As a quick introduction, my name is Luke Ursell and I train motocross athletes from amateurs all the way up to pro and British championship contenders out of my gym in Derby. Training for motocross can be extremely taxing on the body and requires a lot of conditioning, my athletes do two strength sessions weekly, balance and proprioceptive work, test and ride their motorcycle up to three times a week as well as swimming, running, rowing and cycling. The sport requires complete concentration over three 30 minute races throughout the day, these are all anaerobic in nature and tax every system of the body. I first started training motocross riders after I retired from racing myself. After three fractured vertebrae, a shoulder that didn’t like to stay in its socket, surgeries and general pains in my ankles, knees and hips, I wasn’t sure my body would take another season. It was around this time I met Josh Spinks a then young talent in the industry, he had a glowing career in the kids class with 2X BSMA national championships but he had just come off a flurry of injuries including a C7 neck fracture and two broken feet, that coupled with financial strains caused him to hang up his boots. Josh picked up a little support and agreed to give it one last shot, three years later and he is well recognised as one of the big hitters in the British championship, leading races and taking multiple positions in the top 6, he has gone from strength to strength and has his sights clearly set on the top 5...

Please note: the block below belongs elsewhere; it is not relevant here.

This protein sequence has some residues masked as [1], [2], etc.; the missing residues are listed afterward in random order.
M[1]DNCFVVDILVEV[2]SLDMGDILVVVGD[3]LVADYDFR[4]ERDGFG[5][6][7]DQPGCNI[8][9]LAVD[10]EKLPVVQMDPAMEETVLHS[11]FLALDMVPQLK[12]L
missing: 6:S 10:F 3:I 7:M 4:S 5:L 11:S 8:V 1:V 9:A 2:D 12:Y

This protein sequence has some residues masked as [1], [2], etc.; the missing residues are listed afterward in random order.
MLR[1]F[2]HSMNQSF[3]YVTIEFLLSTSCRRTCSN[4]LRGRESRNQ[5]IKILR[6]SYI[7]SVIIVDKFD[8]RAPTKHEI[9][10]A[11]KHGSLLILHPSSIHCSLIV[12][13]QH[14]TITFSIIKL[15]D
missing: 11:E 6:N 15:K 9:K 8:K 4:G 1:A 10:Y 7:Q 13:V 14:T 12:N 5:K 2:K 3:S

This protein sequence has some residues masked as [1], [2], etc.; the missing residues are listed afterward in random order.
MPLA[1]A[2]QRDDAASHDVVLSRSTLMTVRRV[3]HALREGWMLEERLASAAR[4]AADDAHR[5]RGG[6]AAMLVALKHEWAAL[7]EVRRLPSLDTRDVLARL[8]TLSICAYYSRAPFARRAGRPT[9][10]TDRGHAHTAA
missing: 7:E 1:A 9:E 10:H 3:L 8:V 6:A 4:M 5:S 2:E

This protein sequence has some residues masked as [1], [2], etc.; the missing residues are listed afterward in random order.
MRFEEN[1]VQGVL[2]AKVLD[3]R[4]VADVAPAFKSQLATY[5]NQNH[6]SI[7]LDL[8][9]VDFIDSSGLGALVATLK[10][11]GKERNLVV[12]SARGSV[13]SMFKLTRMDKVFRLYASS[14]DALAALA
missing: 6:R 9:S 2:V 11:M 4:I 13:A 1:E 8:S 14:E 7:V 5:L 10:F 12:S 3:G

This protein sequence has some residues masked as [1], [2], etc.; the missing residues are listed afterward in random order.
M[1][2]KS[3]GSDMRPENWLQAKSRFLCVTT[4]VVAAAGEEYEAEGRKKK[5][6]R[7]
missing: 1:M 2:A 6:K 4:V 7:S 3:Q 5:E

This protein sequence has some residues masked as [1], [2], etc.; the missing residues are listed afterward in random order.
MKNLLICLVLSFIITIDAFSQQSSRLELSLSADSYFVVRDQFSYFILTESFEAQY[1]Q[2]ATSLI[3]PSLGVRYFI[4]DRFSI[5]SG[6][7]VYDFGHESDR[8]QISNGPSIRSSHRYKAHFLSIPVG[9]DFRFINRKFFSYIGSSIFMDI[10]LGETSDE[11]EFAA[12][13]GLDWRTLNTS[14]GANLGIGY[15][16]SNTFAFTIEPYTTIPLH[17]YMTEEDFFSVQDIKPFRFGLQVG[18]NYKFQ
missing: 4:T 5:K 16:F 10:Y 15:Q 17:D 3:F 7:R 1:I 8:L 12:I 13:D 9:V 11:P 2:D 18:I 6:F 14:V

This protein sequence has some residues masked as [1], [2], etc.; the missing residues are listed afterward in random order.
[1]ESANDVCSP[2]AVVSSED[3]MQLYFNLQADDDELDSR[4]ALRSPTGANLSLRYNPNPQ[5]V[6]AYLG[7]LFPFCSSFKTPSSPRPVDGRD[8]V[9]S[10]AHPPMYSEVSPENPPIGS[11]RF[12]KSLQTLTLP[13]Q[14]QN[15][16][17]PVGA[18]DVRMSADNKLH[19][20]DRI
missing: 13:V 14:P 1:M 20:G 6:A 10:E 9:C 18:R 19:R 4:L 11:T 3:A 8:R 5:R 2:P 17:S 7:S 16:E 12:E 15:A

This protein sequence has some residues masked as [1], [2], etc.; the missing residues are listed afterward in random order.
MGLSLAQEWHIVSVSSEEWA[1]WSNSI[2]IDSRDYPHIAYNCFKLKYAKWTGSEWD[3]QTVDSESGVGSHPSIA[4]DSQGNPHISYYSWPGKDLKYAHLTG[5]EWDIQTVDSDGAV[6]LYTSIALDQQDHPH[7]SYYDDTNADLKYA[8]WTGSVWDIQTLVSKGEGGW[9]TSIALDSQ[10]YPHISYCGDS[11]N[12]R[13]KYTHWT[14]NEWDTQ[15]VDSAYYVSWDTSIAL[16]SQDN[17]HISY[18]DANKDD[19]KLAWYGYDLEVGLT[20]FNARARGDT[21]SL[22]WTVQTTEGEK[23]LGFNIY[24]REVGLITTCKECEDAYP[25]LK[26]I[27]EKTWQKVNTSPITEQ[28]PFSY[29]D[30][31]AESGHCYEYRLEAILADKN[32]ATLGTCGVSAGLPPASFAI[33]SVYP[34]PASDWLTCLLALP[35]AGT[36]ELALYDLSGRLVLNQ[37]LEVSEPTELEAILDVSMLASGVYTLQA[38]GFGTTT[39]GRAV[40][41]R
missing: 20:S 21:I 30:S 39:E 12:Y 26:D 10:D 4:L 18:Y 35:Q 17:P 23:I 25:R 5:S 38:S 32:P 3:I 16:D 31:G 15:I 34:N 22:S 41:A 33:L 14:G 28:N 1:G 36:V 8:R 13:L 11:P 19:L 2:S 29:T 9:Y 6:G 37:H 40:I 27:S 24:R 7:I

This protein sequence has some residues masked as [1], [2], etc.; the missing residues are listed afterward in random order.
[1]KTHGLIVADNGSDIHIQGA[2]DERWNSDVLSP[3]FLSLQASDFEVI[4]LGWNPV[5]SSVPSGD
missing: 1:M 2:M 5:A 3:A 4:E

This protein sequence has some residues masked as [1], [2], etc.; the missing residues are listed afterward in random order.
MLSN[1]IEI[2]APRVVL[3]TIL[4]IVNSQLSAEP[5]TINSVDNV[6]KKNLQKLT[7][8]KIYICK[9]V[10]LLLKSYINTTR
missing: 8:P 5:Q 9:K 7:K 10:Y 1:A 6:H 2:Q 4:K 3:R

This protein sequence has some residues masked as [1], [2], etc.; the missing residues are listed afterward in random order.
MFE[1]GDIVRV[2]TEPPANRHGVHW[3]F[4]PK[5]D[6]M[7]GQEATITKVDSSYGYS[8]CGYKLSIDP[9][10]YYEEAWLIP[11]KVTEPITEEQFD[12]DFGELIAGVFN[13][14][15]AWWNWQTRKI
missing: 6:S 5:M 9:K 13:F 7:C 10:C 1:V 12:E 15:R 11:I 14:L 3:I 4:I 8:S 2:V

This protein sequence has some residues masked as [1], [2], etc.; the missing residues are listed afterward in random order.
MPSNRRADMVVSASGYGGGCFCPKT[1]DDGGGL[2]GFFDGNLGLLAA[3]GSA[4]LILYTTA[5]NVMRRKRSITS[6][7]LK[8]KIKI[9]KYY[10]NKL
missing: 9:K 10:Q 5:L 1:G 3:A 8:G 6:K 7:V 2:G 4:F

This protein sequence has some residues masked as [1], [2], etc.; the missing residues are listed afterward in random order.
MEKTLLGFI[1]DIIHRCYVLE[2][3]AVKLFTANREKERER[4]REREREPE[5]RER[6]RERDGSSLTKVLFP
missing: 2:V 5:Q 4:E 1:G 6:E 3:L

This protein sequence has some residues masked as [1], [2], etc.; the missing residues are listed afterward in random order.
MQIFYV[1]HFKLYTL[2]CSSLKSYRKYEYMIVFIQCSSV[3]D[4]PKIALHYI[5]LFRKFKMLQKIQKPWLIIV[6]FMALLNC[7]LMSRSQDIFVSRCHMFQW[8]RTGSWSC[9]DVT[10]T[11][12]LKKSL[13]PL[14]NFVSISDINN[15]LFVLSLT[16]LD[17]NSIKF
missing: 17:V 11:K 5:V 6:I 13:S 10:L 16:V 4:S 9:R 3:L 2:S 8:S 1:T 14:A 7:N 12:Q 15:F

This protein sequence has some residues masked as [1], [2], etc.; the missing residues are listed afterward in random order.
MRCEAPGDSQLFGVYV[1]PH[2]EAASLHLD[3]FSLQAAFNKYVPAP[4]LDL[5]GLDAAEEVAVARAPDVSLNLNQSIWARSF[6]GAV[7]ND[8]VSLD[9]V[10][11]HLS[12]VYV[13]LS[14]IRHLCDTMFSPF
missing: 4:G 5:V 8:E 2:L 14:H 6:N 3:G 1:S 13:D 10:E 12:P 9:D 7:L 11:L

RockTape and the Great Britain Ice Hockey Team

RockTape and the Great Britain Ice Hockey Team